Tuesday, 26 June 2012

A pinch to grow an inch...

Sometimes the things that make the greatest impression on a mother's heart are those things that are the saddest.  The wry and funny things, those that are laughed at loud and long, are the ones that slip quickest from our memories.  Pity, that.

I had a sad one to deal with the other day.  I took the boys to kindergarten, and, as is my habit, stayed around for a few minutes longer just to make sure that they were settling in and didn't need me before I left to do the day's chores.  The boys are normally very conscious about me being with them for that time, and they take it upon themselves to show me around the kindy importantly, pointing out things I might not have noticed on one of my other humdred trips there.  With great excitement, they led me around, showing me the swings, the lovely playground, the computers.  

One large disadvantage of having the mother along, though, is the fact that normal small infractions of the rules that usually go unnoticed are suddenly remarked on and corrected.  I could see that one of my two had had enough when I asked him not to put the glass bricks on top of one another on the table, in case they fell off and were damaged.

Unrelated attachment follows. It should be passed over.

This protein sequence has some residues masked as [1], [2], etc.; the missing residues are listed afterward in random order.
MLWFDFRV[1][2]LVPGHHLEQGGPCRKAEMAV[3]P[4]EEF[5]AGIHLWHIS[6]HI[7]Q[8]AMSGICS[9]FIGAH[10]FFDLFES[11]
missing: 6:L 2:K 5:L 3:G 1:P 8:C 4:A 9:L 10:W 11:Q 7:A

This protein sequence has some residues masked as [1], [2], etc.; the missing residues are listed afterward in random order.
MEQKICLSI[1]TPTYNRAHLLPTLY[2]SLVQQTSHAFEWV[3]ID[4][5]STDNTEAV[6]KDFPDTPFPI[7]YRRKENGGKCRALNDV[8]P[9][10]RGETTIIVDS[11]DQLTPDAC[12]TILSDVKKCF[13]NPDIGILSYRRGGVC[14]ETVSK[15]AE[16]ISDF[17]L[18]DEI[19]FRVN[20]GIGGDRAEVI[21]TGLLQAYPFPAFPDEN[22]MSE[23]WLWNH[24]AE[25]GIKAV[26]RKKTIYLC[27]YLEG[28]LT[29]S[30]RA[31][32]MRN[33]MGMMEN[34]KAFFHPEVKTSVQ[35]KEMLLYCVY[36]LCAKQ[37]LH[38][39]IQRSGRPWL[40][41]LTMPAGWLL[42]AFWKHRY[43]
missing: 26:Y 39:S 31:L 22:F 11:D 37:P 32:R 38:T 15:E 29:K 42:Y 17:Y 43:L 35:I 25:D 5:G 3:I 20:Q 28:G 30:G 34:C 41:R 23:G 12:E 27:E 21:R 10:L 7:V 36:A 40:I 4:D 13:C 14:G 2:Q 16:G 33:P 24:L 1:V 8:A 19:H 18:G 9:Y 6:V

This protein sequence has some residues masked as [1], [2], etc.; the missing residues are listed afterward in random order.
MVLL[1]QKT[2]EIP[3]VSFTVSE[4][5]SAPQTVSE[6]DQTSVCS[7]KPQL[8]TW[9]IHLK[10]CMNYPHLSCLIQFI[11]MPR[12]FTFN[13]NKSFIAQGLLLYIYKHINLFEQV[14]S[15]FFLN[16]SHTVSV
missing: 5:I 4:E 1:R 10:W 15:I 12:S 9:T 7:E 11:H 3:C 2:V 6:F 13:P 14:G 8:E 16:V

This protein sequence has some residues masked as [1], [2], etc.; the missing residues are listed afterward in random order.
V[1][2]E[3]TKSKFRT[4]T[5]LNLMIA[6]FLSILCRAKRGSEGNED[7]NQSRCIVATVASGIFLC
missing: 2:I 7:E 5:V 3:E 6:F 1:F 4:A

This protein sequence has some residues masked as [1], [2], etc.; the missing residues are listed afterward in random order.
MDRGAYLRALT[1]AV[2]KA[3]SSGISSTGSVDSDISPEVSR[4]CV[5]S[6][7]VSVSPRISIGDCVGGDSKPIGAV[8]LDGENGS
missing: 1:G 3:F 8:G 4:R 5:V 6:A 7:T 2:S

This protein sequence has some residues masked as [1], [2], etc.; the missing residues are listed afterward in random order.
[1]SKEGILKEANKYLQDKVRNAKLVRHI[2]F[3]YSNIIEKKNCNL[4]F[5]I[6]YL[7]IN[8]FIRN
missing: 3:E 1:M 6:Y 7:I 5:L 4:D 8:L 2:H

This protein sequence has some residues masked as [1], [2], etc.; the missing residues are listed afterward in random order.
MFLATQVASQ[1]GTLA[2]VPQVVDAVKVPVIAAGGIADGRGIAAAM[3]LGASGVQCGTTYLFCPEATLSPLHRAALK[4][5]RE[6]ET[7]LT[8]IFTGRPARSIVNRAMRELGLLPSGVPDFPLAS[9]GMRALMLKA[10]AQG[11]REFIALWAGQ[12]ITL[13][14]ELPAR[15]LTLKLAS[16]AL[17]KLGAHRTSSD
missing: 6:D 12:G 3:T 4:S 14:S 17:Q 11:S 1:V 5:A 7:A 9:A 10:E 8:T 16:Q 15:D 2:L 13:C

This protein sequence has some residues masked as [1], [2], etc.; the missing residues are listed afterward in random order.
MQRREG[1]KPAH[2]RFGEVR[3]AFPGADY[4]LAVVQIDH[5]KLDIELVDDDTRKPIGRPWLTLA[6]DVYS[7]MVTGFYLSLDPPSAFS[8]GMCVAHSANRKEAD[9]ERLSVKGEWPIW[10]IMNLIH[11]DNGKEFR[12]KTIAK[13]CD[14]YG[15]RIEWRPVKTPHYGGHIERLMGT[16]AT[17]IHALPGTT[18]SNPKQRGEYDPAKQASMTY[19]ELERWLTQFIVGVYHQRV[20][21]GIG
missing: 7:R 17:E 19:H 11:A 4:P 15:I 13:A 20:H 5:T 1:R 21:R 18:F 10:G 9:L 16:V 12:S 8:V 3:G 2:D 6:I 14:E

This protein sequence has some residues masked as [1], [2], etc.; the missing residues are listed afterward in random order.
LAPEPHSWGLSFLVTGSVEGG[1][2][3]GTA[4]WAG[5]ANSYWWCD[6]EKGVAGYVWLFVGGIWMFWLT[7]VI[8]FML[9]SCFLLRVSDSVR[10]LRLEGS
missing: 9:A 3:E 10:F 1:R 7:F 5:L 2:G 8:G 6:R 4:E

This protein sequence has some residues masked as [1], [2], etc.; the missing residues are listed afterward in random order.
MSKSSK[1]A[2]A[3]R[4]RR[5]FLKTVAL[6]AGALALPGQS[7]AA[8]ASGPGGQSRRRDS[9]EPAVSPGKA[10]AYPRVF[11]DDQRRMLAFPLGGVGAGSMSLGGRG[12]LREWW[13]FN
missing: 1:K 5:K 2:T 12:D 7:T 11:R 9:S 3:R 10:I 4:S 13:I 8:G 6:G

In a fit of pique, he said to me "Please go home now, Mama!"

"Ok," I said, "I will go home now if you want me too."
I tried to act casual, like it was no big deal, but perhaps I am not as good an actress as I think I am.  I gathered my things and started walking towards the door.
Within a few heartbeats, I heard loud sobs coming from behind me as my little boy came flying to find me.
"I am so sorry, Mama," he was crying over and over, "I didn't really mean what I said."

Trying to leave the kindy after that became a mission impossible.  Every time I tried to walk towards the door, he would break out into a new fit of hysteria, and I would have to console him again and try to get him to go back to his group.  Eventually, I had to hand him over to his teacher, leaving him crying as though his heart was broken.  It was the first time I have had to leave one of them upset, and I drove home like a mad thing, to jump on the phone to find out if all was okay with my little boy yet.  Of course, he had been fine the moment I pulled out of the parking lot.

But I was made aware of just how sensitive a young child's soul can be.  Later that night, as I was putting them to bed, thinking the whole incident forgotten, he looked deeply into my eyes, just as I do to them when I want them to understand some thing really important.  Then he said to me, "I really didn't mean it, Mama.  I don't ever want you to leave me".  

And so I could go to bed that night, secure in my boy's love for me.  What a great feeling.

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